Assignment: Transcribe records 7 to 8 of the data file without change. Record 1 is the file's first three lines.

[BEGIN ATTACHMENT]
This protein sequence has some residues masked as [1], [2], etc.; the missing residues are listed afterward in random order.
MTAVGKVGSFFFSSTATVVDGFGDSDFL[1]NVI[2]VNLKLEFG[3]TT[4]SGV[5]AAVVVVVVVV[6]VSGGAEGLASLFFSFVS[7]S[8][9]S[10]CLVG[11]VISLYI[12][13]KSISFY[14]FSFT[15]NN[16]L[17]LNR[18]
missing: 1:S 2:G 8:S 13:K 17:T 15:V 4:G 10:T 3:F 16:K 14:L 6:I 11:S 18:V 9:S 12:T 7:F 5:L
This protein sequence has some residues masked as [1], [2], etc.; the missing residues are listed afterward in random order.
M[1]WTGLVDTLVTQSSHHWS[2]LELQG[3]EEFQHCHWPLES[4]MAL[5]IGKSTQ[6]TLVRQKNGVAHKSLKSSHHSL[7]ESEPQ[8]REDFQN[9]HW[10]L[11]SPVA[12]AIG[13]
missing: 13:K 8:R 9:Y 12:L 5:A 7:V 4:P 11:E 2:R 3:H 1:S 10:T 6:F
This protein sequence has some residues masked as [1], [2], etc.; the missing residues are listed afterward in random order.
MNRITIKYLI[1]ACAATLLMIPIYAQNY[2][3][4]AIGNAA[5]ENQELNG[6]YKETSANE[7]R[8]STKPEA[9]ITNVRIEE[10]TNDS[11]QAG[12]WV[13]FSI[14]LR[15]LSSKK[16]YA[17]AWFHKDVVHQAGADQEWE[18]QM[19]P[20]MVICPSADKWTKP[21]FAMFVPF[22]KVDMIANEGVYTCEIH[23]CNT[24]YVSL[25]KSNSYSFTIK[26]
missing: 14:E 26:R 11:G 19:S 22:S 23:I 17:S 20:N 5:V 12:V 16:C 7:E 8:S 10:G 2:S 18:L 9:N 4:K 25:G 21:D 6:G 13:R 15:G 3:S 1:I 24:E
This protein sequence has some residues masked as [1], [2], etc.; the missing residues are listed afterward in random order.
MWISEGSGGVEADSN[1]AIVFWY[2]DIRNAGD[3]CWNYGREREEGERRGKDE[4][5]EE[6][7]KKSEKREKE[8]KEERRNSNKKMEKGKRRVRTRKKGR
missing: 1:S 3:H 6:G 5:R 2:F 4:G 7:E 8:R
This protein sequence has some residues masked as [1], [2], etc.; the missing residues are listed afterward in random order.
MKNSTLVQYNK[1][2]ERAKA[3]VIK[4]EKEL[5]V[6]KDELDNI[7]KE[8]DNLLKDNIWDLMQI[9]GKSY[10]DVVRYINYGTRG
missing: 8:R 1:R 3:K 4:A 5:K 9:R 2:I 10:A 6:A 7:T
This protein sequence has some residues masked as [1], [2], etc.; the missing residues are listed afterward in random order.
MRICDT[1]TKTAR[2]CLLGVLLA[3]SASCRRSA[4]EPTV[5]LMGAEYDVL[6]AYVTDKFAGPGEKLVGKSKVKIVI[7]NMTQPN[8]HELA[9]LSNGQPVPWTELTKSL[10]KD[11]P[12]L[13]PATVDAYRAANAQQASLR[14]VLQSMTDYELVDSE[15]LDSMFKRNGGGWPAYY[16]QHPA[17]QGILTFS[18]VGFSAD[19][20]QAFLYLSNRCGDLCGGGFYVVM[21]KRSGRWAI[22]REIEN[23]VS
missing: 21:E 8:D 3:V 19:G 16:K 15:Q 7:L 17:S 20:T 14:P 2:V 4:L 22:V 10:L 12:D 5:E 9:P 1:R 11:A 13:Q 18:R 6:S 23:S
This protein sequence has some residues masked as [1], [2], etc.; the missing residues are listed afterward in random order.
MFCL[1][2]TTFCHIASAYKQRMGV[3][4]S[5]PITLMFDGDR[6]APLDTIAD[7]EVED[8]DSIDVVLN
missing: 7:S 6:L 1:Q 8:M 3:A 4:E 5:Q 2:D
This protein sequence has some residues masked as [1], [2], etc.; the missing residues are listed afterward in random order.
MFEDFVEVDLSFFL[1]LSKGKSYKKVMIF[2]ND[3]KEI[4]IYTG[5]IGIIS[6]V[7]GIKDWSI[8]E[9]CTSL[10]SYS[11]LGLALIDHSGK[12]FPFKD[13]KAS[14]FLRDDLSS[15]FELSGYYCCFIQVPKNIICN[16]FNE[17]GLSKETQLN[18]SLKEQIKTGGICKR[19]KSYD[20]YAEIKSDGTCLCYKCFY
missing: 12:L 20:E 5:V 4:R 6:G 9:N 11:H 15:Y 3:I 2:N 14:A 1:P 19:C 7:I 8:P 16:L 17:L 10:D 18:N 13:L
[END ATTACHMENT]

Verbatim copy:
This protein sequence has some residues masked as [1], [2], etc.; the missing residues are listed afterward in random order.
MFCL[1][2]TTFCHIASAYKQRMGV[3][4]S[5]PITLMFDGDR[6]APLDTIAD[7]EVED[8]DSIDVVLN
missing: 7:S 6:L 1:Q 8:M 3:A 4:E 5:Q 2:D
This protein sequence has some residues masked as [1], [2], etc.; the missing residues are listed afterward in random order.
MFEDFVEVDLSFFL[1]LSKGKSYKKVMIF[2]ND[3]KEI[4]IYTG[5]IGIIS[6]V[7]GIKDWSI[8]E[9]CTSL[10]SYS[11]LGLALIDHSGK[12]FPFKD[13]KAS[14]FLRDDLSS[15]FELSGYYCCFIQVPKNIICN[16]FNE[17]GLSKETQLN[18]SLKEQIKTGGICKR[19]KSYD[20]YAEIKSDGTCLCYKCFY
missing: 12:L 20:E 5:V 4:R 6:G 9:N 11:H 15:Y 3:I 2:N 14:A 1:P 19:C 7:I 8:P 16:L 17:L 10:D 18:N 13:L